The Story of Language in Iran—10 Objects from Epic Iran at the V&A, Part 1

The Story of Language in Iran—10 Objects from Epic Iran at the V&A, Part 1

Persian Language Online is a flagship project of the Iran Heritage Foundation, which is proud to have co-organised Epic Iran, a major exhibition currently showing at the Victoria and Albert Museum in London. Open until September 2021, Epic Iran explores 5,000 years of Iranian art, design and culture, bringing together more than 300 objects from ancient, Islamic and contemporary Iran. It is the UK’s first major exhibition in 90 years to present an overarching narrative of Iran from 3000 BC to the present day.

It has been a privilege to see up close the development of something so significant to the public understanding of Iranian history and culture which, naturally, complements the aims of our own website. However, many of our users are spread throughout the world and sadly may not be able to visit the exhibition in person. Therefore, over the next few months as the exhibition is running, Persian Language Online would like to share a series of articles, each taking a closer look at an object on display at the exhibition. We hope this way as many people as possible can benefit from this special event, and for those who are able to come, we hope it can enrich the experience.

We also want to remind people of our own subject: language. Arguably language is the common thread that allows an exhibition like this to take place, linking objects from over 5,000 years and covering an area beyond the modern country, which is often and tellingly called the Persianate world.

Over the coming months we will look at ten objects from Epic Iran, from across all three of its sections: Ancient, Islamic and contemporary. These will include clay tablets, illustrated manuscripts, and recent multimedia pieces by Iranian artists. All of these objects, in some way, relate to language, but not necessarily Persian. In fact, the exhibition displays objects relating to many different languages, but they are all in some way part of a story that has brought us to the language we teach today. By looking at some of the earliest writing recorded in the world, medieval manuscripts, and contemporary art showing what Persian means to its speakers today, Epic Iran, gives us a unique opportunity to consider the long history and diverse linguistic culture that surrounds and informs what we do on this website.

For our first object this week, we will be looking at some of the very first material traces of language anywhere in the world, with a Proto-Elamite Tablet from 3200-2900 BCE.

Proto-Elamite

Proto-Elamite tablet
about 3200-2900 BCE

Excavated at Tepe Sialk
Isfahan province, Iran
Clay, 6.2 × 8.3 cm
Musée du Louvre, Paris, AO 18173

From the Epic Iran catalogue: This numerical tablet is written in Proto- Elamite script that is not yet completely understood but apparently records the numbers of items in three batches of different substances. It provides evidence for a sophisticated accounting system at Tepe Sialk in central Iran in the Early Bronze Age.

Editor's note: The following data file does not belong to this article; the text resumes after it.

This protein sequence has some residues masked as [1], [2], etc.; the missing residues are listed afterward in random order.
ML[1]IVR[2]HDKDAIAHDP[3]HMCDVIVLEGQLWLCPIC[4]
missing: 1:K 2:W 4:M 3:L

No language can claim to have been spoken continuously for 5,000 years and still be recognisable—if languages are spoken, they must inevitably change. These changes are usually gradual and where one language ends and another begins can be very hard to locate, but Modern Persian is generally accepted to have around a 1000-year history. In fact, in this, Persian is already quite special, sitting at the upper limit of how long one language can reasonably be called one language. For example, Persian speakers in Iran, Tajikistan or Afghanistan today will understand pretty well Ferdowsi’s Shahnameh composed 1000 years ago (more on which later), but English speakers without specialist education will really struggle with The Canterbury Tales written only 600 years ago. Before we can even talk about the evolution of languages though, and identify something like an ancestor to our Modern Persian, we must talk about one of the oldest objects on display at the exhibition, and one of the first objects found in Iran that displays some kind of language: a Proto-Elamite tablet.

There is archaeological evidence of settled communities in Iran beginning 10,000 years ago, but it is with these tablets, which appear in about 3,200-2900 BCE, that we see the first writing. With writing, it could be argued that recorded history proper begins, and this, in turn, is where Epic Iran begins. Writing in the Middle-East seems to have developed at around the same time in several places. There are the first Hieroglyphs in Ancient Egypt, a system called Proto-Cuneiform in Mesopotamia (modern Iraq) and in the south-west of modern-day Iran, these tablets, with a writing system called Proto-Elamite. It’s not fully known whether this new technology, writing, was invented in one place and then spread, or happened in several places independently. These three earliest writing systems do, however, show some kind of connection, but this could also come from later contact.